African Mosaic Disease
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CTA. 1987. African Mosaic Disease. Spore 10. CTA, Wageningen, The Netherlands.
Permanent link to this item: http://hdl.handle.net/10568/44668
international seminar on controlling AMD May 4-8, 1987 in Yamoussouko, Cote d'lvoire For a copy of the proceedings of this seminar, write to: ORSTOM BP V 51 Abidjan Cote d lvoire or CTA Postbus 380 6700 AJ Wageningen The Netherlan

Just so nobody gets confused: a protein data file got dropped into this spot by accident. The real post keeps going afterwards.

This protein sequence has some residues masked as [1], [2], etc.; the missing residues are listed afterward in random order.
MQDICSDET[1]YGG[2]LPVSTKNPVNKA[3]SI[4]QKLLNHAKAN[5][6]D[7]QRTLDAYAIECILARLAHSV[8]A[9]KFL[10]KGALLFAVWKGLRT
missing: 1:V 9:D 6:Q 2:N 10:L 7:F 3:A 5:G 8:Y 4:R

AMD affects almost all cassava plants For a growing number of Africans, cassava is a vital crop. It is a staple food in forested areas and a life-saver during famines in savanna areas. 50 million tonnes of fresh tubers are produced each year in Africa and most of them are consumed directly by the families who grow them. About 15 years ago, however, cassava cultivation began to be seriously affected by both traditional and newly introduced diseases which have considerably reduced yield (see SPORE N° 4). As its names implies, African Mosaic Disease (AMD) is native to Africa. It is endemic in all cassava producing countries and is estimated to be responsible for losses of 10-25 million tonnes per year (the subsistence nature of cassava production means that such data are not well recorded). Because of the impact of this disease a meeting was held from May 4-8, 1987 in Yamoussouko, Cote d'lvoire that brought together researchers and officials of producing countries to discuss methods of controlling it. They summarized the state of scientific knowledge on AMD and gave an update on the current situation in the field. This international seminar on controlling AMD was initiated by the FAO, funded primarily by CTA and organized by ORSTOM with the assistance of IITA and CPI. The geminivirus which is responsible for AMD was isolated in Kenya about ten years ago and has since become well known among virologists. It now affects almost all cassava plants and spreads in two ways. A tiny, 1 mm whitefly Bemisia tabaci is responsible for the initial dispersion of the virus through crops by feeding on young leaves. Whitefly populations fluctuate according to weather conditions, notably wind. Favoured by the rainy season in East Africa, they also benefit from the high temperatures found in West Africa It now appears, however, that this fly is not the major means of contamination by or persistence of AMD. It is the farmers themselves who keep re-introducing the disease by planting infected cuttings. Research in Kenya has shown that the whitefly actually plays only a minor role in maintaining the epidemic. As it turns out, it is the cassava itself that harbours the virus and is the main carrier. Infected cassava plants are characterized by leaves covered with yellow blotches. When severely infected, the leaves shrivel up, stunting growth. The degree of such symptoms, which are the only way to recognize AMD, varies according to the means and date of contamination. Plants infected at an early stage (especially as cuttings) are more likely to have their foliage affected and thus produce less. On the contrary, whitefly attacks on wellestablished plants (2-3 months old) have hardly any effect on yield. For this and other reasons, whitefly control is somewhat utopian especially in view of the high cost of insecticides and their contamination of edible cassava leaves. Recent epidemiological studies have pointed towards two control strategies. The simplest, sanitation, is ensuring that only healthy cuttings taken from uninfected plants are used in conjunction with the systematic eradication of plants showing symptoms of the disease. Even if this method does not entirely remove the risks of recontamination, it does result in a remarkable increase in production because the disease is restricted to less sensitive, adult plants. Kenya adopted this approach three years ago and other East African countries, notably Malawi, Uganda and Tanzania, are following in its footsteps. However, sanitation alone is not always enough to control AMD, especially when it is strongly entrenched and the whitefly plays a stronger role in its spread, which seems to be the case in many areas of West Africa. This means that sanitary measures must be complemented by the use of resistent varieties. Work in this direction has been undertaken by the IITA which has developed such varieties. By combining thermotherapy with cloning, a virus-free strain has been produced and is now being propagated. Unfortunately, resistent varieties have only been developed for the bitter strains of cassava, which are not only less favoured in many areas but also more difficult to prepare. These strains are also poorly accepted by farmers who do not appreciate their sprawling growth amidst traditional crop associations. A further complication is that infected leaves are more tender and apparently taste better than healthy ones! It thus seems preferable to concentrate on local strains, crossing them with resistant ones, in order to produce plants that are both well adapted to the local environment and please local consumers. In Zaire, a collection of local varieties is being used to establish a planting stock of healthy cuttings thanks to in vitro techniques. Given the rapidity of such a method, plants will soon be able to be distributed to farmers. The development and distribution of healthy cuttings is, in fact, the biggest obstacle to reducing the incidence of AMD in many countries. Most of the resistent strains and healthy cuttings are still found on experimental farms, not farmers' plots. International research institutes have developed appropriate techniques but it is now up to national organizations to see that they are adapted to local conditions and then implemented. Many African officials have noted, however, that their countries cannot afford to invest heavily in an AMD control programme alone given the need to develop a comprehensive package to deal with all cassava pests, including bacteria, scale and mites. Finally, if the goal is to encourage farmers to control cassava diseases in order to increase production, attention must also be given to processing techniques and marketing methods. There is no doubt that cassava can and must be saved. The problem, as usual, is transforming such goodwill into action For a copy of the proceedings of this seminar, write to: ORSTOM BP V 51 Abidjan Cote d lvoire or CTA Postbus 380 6700 AJ Wageningen The Netherlands